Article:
New Company Will Seek Drugs Against Diabetes and Cancer
Aug. 18, 2006 – A new St. Louis-based company will use a novel technology to rapidly screen thousands of drugs for their effectiveness against two of the biggest health threats in the United States – diabetes and cancer.
Ross Cagan, PhD, professor of molecular biology and pharmacology at Washington University School of Medicine in St. Louis and Thomas Baranski, MD, PhD, professor of medicine, will head the new company, Medros Inc. The company's technology can identify drugs with medical benefit by capitalizing on extensive information currently available about fruit fly biology and genetics.
Launched with the joint backing of the School of Medicine and BioGenerator, a nonprofit group formed to help spawn biotech companies from university research, Medros will soon begin operation in the Center for Emerging Technologies.
The company arose from a collaboration between Cagan and Baranski, who is also an endocrinologist at Barnes-Jewish Hospital. Cagan showed Baranski a method developed in his lab for determining if a drug could correct abnormal development in the eyes of fruit flies. Impressed with the concept, Baranski asked if it could be adapted to screen for drugs that could alleviate the complications of diabetes.
"People with diabetes can go blind, their kidneys can fail and their nerves can die," says Baranski. "We don't have any good drugs for counteracting these effects. We know that high blood sugar contributes to these problems, so I went to Ross and asked if his fruit fly system could uncover why high glucose can be toxic."
This challenge led to a full-fledged screening system in which fruit flies, grown from eggs to adults in tiny chambers, serve as indicators of a drug's effect. In this instance, if a fruit fly can grow normally on a high sugar diet in the presence of a particular drug, the drug could potentially lessen the toxicity of high sugar in diabetics, according to Baranski.
Using fruit flies for drug screening is fast and inexpensive because the flies' short life spans and small size allow quick turnaround and multiple simultaneous tests in a small space. Furthermore, the technique determines a drug's effect on the whole organism, not on isolated cells.
"If you start the process of screening drugs by looking at cells in a dish, you miss the effect of drugs on the molecular pathways involved in the whole organism," Cagan says. "For example, metastasis of cancer is actually a response to normal tissue sending a signal to tumor cells telling them to leave the tumor. If you study cancer in a dish, you can't look at that process at all. For decades, researchers have studied cancer this way because it's easy. But that hasn't resulted in significant progress toward a cure."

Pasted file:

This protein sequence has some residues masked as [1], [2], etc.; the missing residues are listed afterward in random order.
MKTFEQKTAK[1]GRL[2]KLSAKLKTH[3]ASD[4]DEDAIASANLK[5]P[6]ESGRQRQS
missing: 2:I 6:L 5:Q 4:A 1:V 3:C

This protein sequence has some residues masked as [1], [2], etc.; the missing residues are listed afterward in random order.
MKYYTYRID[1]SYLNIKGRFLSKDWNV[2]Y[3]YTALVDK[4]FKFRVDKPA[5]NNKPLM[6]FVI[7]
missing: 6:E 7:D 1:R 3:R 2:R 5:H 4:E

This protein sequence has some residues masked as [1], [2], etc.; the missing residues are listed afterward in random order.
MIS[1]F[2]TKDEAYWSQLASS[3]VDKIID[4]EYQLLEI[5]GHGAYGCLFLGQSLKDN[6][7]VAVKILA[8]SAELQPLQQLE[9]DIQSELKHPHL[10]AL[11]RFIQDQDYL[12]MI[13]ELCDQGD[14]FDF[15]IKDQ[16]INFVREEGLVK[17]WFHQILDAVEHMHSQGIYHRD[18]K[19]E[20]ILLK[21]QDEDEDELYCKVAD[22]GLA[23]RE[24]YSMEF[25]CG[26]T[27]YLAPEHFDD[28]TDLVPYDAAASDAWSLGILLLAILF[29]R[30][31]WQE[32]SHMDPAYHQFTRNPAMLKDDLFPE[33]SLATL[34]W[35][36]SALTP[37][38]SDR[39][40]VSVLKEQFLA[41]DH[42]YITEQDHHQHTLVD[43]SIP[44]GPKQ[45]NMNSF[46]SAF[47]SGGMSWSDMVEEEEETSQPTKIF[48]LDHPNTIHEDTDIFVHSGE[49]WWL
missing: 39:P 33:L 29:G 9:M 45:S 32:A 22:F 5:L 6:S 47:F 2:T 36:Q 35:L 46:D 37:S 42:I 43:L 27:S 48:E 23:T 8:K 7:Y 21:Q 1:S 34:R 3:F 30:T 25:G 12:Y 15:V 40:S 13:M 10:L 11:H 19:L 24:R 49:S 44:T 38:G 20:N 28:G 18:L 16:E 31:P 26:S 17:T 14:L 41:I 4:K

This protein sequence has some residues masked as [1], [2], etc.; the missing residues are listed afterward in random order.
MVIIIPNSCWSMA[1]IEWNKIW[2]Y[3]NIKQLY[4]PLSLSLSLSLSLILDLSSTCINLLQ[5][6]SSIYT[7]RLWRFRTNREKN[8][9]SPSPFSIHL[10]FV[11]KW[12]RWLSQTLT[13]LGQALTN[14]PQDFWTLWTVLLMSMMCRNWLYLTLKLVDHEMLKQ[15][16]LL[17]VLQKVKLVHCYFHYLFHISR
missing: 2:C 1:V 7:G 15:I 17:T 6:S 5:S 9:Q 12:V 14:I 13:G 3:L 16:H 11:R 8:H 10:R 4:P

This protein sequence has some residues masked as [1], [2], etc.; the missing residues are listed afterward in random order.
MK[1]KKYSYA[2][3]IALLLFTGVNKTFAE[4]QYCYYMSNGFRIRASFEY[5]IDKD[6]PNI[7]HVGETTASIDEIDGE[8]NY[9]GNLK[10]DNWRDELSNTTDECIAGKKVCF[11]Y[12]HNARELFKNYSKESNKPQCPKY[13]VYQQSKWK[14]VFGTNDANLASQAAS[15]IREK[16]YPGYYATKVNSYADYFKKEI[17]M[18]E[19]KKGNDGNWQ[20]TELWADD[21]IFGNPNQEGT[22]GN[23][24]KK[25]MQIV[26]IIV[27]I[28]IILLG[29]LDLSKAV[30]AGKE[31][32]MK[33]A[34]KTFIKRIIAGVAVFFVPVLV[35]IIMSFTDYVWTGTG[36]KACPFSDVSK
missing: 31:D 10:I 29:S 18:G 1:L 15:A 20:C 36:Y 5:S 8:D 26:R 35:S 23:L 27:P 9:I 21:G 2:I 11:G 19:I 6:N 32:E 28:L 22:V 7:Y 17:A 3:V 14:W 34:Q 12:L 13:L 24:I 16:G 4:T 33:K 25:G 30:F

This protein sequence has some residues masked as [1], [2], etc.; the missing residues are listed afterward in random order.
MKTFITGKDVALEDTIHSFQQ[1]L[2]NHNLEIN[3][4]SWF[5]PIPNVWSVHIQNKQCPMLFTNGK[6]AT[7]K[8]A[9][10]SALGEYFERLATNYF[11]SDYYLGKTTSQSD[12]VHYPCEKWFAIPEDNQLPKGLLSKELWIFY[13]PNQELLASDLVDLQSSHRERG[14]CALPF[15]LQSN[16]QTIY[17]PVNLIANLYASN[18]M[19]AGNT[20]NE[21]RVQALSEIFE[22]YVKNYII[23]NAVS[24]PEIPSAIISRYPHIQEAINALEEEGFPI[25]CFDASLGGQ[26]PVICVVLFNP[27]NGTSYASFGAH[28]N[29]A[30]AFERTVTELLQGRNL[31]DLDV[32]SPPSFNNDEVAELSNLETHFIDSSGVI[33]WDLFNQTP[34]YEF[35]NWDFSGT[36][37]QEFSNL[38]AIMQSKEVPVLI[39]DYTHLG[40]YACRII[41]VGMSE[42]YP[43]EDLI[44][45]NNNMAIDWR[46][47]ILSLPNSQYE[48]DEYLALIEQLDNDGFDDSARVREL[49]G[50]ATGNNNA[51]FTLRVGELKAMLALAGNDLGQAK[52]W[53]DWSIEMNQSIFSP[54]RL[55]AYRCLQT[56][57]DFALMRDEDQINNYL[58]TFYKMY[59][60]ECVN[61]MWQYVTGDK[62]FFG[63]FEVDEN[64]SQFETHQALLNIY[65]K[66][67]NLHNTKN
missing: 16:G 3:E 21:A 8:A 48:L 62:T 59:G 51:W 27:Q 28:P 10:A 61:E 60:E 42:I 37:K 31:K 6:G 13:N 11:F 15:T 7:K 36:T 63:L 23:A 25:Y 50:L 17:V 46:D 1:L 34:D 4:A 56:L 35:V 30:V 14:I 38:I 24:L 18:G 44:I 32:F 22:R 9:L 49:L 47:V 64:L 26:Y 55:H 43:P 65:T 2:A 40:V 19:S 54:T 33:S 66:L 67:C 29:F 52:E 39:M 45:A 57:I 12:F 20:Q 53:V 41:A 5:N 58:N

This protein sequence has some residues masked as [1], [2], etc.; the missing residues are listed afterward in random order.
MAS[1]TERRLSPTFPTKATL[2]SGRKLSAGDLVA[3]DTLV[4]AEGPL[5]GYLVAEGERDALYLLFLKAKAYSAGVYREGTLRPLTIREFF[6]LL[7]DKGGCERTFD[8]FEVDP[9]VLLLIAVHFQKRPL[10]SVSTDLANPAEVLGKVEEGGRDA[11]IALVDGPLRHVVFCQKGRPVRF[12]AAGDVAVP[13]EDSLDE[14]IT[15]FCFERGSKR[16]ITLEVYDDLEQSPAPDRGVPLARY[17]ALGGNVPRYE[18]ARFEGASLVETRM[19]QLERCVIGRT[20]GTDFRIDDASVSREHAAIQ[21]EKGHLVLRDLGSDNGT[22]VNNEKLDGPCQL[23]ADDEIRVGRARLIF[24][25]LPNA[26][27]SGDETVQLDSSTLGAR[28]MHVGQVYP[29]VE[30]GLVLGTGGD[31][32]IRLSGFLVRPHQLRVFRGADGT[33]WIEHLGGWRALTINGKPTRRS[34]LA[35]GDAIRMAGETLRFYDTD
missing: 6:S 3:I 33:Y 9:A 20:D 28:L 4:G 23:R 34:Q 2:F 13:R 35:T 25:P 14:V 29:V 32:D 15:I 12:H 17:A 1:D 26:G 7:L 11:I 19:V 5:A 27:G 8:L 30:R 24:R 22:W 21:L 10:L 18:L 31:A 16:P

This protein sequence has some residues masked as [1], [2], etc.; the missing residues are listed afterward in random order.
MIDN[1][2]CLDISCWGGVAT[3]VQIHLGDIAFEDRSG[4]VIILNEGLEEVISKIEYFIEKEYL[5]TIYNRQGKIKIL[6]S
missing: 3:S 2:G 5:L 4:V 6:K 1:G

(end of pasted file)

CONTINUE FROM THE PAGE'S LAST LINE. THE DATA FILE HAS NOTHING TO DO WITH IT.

Cagan and Baranski have developed their screening method to identify drugs effective against metastatic cancer. A simple change in the appearance of specially engineered fruit flies can indicate that a drug may prevent metastasis.
The researchers are confident that their fruit fly model parallels human physiology to a great extent. Molecular pathways that play a role in diabetes and cancer are present in both humans and fruit flies, according to Cagan.
In addition, the researchers feel their approach may be superior to more traditional approaches that go after one disease target, such as a chemotherapeutic drug that aims to influence one gene responsible for cancerous growth.
"With our method, we aren't asking what the target is – we're letting the system tell us," Cagan says. "We're just asking for the bottom line. Do the flies get better? If you find the magic compound that hits everything that contributes to the disease in just the right amount so that the fly can live, then you've made true progress."
Medros gives the researchers a mechanism to obtain private drug libraries, establish the effectiveness of their technology and potentially attract commercial interest to their discoveries.
"We believe in the technology," Baranski says. "But we're scientists, not businessmen. That's where BioGenerator came in. They were willing to invest in us, and together with the Office of Technology Management here at Washington University, they were able to help us through the fairly involved process of creating a company."
The Office of Technology Management assists faculty members who wish to translate their research to the private sector to fully realize its benefit to society while generating income to support research and education.
BioGenerator previously has invested in four other companies, all located in St. Louis. But Medros is the first BioGenerator-funded company originating from research conducted at Washington University.
Serving on the science advisory board of Medros are School of Medicine faculty members Kenneth S. Polonsky, M.D., the Adolphus Busch Professor and head of the Department of Medicine; John F. Dipersio, M.D., Ph.D., deputy director of the Siteman Cancer Center and the Lewis T. and Rosalind B. Apple Professor of Medicine; and Phillip Needleman, Ph.D., adjunct professor of molecular biology and pharmacology.
BioGenerator is a non-profit corporation that facilitates the formation of plant and life science companies in the St. Louis region. It identifies promising university-based life science technologies, then provides the seed funding and other professional resources and support to turn the technology into early-stage companies. Major contributors to BioGenerator include the Danforth Foundation, the James S. McDonnell Foundation, Monsanto, and Bunge North America.